Thursday, 8 January 2009

Cartoon Physics

Just for fun!

Cartoon physics
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Cartoon physics is a joking reference to the fact that animation allows regular laws of physics to be ignored in humorous ways for dramatic effects. For example, when a cartoon character runs off a cliff, gravity has no effect until the character notices and reacts.[1]
In words attributed to Art Babbitt, an animator with the Walt Disney Studios: "Animation follows the laws of physics — unless it is funnier otherwise."
The phrase also reflects the fact that many of the most famous American animated films, particularly those from Warner Bros. and MGM studios, unconsciously developed a relatively consistent set of such "laws" that have become regularly applied in comic animation.

Specific reference to cartoon physics extends back at least to June of 1980, when an article "O'Donnell's Laws of Cartoon Motion"[2] appeared in Esquire. A version printed in 1994 by the IEEE in a journal for engineers helped spread the word among the technical crowd, which has expanded and refined the idea. Dozens of websites exist outlining these laws.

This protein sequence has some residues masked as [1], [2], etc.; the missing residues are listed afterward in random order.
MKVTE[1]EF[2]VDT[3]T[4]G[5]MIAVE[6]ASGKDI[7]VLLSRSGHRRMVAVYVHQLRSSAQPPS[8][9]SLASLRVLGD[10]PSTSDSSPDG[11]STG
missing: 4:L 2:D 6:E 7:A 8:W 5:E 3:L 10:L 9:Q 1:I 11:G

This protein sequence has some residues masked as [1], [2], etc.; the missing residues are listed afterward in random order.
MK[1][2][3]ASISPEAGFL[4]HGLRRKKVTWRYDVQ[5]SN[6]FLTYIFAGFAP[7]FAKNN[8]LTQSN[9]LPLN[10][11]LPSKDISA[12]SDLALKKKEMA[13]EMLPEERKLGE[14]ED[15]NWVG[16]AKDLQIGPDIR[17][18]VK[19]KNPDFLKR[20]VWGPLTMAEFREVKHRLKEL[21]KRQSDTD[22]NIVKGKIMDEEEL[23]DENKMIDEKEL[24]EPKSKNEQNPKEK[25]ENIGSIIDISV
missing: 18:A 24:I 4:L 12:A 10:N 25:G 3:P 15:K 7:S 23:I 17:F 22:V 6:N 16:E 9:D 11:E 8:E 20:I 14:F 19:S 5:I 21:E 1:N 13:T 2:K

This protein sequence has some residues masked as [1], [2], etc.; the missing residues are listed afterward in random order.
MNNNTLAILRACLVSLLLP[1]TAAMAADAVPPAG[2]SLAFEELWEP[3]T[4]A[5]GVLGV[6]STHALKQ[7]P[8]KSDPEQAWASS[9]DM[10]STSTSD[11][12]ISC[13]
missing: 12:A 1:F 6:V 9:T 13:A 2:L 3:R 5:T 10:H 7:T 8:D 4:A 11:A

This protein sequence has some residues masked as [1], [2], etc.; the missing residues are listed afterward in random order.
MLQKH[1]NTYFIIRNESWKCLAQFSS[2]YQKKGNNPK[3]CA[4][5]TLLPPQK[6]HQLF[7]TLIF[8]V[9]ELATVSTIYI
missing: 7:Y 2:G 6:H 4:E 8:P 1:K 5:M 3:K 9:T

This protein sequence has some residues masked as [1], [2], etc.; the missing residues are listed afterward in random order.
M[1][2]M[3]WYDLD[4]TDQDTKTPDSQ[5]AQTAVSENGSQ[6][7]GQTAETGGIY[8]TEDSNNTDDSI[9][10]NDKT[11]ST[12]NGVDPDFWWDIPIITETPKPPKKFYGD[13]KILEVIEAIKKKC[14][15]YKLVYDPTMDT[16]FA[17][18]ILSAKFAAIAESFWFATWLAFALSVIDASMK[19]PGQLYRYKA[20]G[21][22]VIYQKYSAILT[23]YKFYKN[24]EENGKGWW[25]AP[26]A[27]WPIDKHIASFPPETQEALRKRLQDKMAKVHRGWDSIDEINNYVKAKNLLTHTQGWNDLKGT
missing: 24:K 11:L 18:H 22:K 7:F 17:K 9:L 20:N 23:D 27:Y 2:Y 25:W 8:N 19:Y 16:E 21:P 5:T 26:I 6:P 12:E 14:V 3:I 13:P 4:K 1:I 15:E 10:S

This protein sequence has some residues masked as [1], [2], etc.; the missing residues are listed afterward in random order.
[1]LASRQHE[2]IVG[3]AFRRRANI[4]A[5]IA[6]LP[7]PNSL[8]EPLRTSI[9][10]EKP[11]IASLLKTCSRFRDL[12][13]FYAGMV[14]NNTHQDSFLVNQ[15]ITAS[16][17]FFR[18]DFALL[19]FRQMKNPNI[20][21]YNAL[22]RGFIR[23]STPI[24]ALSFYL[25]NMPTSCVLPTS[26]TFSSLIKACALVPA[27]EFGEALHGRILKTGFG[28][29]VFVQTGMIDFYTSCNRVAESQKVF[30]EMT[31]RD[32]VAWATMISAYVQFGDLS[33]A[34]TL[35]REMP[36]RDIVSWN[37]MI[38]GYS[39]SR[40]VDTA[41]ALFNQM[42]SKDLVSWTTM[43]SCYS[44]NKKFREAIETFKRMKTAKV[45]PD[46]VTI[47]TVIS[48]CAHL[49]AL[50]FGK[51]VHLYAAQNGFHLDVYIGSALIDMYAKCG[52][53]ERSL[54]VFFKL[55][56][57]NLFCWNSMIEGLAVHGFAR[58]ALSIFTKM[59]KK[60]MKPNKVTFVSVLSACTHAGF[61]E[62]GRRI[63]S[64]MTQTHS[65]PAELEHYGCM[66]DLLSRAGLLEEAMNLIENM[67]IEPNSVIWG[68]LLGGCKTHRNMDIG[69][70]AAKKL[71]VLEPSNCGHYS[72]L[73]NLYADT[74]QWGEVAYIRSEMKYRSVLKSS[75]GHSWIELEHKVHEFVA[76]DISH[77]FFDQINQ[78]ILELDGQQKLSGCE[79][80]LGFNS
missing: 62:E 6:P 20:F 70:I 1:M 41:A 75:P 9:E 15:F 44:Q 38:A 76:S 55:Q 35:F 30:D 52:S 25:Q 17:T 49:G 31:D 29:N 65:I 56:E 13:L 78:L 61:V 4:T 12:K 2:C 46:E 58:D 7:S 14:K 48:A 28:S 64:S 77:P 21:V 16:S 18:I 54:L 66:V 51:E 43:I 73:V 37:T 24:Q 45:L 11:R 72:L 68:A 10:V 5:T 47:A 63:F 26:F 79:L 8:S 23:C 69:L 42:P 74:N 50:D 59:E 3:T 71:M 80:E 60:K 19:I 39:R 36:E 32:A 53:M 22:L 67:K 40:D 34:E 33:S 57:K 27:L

O'Donnell's examples includes:
Any body suspended in space will remain in space until made aware of its situation.
Any body passing through solid matter will leave a perforation conforming to its perimeter. (Also called the silhouette of passage.)
Certain bodies can pass through solid walls painted to resemble tunnel entrances; others cannot. (Corollary: Portable holes work.)

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